You should download the ZIP archive of the entire project to get the full code listing and to try it out.
(13.4 KB, 26 Mar 2010, md5 checksum=9a4a412630366a625f86f593b6c1d392)
Report Markup Language™ is an XML-style language created by ReportLab that describes the precise look of a printed page. This sample application shows how you can use the RML2PDF conversion library from within the Microsoft .NET framework.
It's simple to integrate Report Markup Language into your Microsoft .NET project, and add great looking dynamic PDF output to your .NET based website or desktop application. And you don't need to learn Python to do so - if you can code in HTML, you'll find RML easy to learn. RML lets you add complex and great looking PDF document output to your site, with the minimum of development time.
This sample project shows you how. It's a simple demonstration of how to merge an RML 'template' with user-submitted, variable content - in this case the user's name - and convert the output into a PDF which is returned to the browser.
It's easy to expand on the principles demonstrated here. When merging the template with the variable content, we've used a simple string 'replace' function. However, for more advanced output, users will probably want make use of a template engine such as StringTemplate.NET or NVelocity which will help you construct the RML using loops, conditionals and other programming constructs.
Here's a walkthrough of the most interesting parts of the sample application. The downloadable archive also contains a README file and commented code.
The project serves up a simple HTML form, and the code is all behind the 'click' event for the 'submit' button. First, we set up a Process object from the System.Diagnostics namespace. This is what makes it possible to execute the Python module rml2pdf from inside the .NET application - just give it the name of the python executable.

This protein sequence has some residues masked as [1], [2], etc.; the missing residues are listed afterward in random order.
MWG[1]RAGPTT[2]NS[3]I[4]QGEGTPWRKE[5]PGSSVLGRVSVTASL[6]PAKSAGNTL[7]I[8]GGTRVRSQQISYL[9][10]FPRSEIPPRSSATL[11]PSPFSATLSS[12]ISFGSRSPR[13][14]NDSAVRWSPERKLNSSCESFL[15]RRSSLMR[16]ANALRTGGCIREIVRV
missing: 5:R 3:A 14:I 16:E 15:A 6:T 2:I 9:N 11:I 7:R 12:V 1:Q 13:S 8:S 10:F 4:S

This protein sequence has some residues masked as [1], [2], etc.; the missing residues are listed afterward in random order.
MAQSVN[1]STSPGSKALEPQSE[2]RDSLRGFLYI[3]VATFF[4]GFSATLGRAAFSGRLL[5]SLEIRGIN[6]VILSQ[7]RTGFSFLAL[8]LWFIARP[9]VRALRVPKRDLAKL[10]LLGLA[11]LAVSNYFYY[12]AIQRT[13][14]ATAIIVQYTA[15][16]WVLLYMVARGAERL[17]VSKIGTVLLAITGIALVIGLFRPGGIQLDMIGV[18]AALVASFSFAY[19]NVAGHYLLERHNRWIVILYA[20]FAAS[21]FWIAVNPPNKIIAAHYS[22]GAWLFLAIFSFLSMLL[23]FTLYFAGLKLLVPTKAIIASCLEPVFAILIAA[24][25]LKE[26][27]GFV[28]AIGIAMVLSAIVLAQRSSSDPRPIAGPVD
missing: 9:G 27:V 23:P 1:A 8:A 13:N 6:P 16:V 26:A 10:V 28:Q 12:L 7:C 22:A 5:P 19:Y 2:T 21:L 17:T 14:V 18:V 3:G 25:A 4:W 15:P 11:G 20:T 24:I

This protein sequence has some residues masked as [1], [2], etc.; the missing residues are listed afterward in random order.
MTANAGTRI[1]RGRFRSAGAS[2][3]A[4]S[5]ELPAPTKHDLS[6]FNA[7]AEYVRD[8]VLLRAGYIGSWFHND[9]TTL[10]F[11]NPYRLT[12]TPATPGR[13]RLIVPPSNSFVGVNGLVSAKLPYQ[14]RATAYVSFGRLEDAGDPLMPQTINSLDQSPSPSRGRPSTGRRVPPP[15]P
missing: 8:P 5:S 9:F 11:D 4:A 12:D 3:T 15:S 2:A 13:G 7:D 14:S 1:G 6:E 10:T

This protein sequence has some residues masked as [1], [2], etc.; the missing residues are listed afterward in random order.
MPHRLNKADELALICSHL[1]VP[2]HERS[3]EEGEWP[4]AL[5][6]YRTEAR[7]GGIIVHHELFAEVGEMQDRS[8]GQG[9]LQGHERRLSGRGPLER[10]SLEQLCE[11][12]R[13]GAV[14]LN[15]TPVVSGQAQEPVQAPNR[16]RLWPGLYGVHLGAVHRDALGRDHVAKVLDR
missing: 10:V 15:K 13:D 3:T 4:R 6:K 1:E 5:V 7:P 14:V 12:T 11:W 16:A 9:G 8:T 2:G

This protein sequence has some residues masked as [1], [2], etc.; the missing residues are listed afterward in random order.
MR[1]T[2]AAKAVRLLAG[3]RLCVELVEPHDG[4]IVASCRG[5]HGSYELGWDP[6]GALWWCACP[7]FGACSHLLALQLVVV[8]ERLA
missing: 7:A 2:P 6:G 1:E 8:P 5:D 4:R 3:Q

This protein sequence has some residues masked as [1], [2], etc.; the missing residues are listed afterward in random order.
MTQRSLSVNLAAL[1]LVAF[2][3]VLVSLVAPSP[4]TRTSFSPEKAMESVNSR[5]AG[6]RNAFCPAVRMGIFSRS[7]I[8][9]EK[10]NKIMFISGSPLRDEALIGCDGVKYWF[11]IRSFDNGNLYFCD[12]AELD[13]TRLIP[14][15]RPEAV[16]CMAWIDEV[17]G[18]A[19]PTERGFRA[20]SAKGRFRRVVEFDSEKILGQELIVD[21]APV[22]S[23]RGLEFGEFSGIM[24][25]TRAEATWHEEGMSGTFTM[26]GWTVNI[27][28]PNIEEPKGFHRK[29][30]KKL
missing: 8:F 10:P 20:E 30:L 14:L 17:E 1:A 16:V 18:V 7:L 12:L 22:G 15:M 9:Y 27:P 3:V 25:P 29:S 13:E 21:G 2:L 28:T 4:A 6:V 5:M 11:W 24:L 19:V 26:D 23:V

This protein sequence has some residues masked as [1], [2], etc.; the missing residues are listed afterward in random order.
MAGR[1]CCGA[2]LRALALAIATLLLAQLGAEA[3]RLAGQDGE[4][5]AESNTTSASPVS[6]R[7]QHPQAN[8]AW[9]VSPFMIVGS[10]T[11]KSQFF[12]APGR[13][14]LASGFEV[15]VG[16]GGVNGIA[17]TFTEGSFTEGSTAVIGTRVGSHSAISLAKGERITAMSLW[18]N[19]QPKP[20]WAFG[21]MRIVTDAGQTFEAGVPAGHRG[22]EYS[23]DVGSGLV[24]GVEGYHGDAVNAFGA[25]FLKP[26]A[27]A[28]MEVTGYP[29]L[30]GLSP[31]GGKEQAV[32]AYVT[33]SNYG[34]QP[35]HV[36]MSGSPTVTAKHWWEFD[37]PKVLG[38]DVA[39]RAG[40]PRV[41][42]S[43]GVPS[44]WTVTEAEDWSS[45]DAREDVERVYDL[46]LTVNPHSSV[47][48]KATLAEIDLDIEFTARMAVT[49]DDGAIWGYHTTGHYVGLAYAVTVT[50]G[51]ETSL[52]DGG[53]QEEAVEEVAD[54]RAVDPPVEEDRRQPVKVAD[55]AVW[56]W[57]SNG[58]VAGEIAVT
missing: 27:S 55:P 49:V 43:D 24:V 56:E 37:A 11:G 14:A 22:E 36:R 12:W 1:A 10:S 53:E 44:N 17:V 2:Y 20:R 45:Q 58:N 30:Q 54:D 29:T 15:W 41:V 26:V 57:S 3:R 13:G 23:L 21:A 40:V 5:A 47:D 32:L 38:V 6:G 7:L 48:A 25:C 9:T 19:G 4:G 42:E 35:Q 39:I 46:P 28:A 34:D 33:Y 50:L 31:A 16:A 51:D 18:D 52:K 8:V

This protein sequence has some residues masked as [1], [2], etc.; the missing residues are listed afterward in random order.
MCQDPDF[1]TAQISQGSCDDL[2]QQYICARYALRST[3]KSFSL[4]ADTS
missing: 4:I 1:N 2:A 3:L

Dim pythonProcess As Process Dim pythonPSI As ProcessStartInfo pythonPSI = New ProcessStartInfo("python")
Next, read the RML template ('hello.rml') into an IO.StreamReader object, and use the 'replace' function to substitute the user's name with the placeholder in the template.
Dim sw As IO.StreamWriter = New IO.StreamWriter(tmpFileName) Dim txt As String txt = sr.ReadToEnd txt = txt.Replace("##NAME##", name)
The resulting rml file is saved to disk in a temporary location. Then a command line string is constructed in the format "<path\to\rml2pdf.pyc> <path\to\tempRMLfile.rml>" and passed to the process object, which executes Python with that string as an argument. The rml2pdf python module creates the PDF document in the current working directory, and returns the filename, which can be read from the Process.StandardOutput.Readline() function.
pythonProcess = New Process() pythonProcess.StartInfo = pythonPSI pythonProcess.Start() Dim outputPDF As String = System.IO.Path.GetTempPath & pythonProcess.StandardOutput.ReadLine()
Now we have a PDF document in the temp directory, and the only remaining task is to return it to the user. So we get the file into a IO.BinaryReader object, set the appropriate properties in the response object, and use Response.BinaryWrite() to send it back to the browser.
Dim input As New IO.FileStream(outputPDF, IO.FileMode.Open) Dim reader As New IO.BinaryReader(input) Dim bytes() As Byte bytes = reader.ReadBytes(CInt(input.Length)) input.Close() Response.AddHeader("Content-Disposition", "attachment;filename=ReportLabRMLSample.pdf") Response.BinaryWrite(bytes)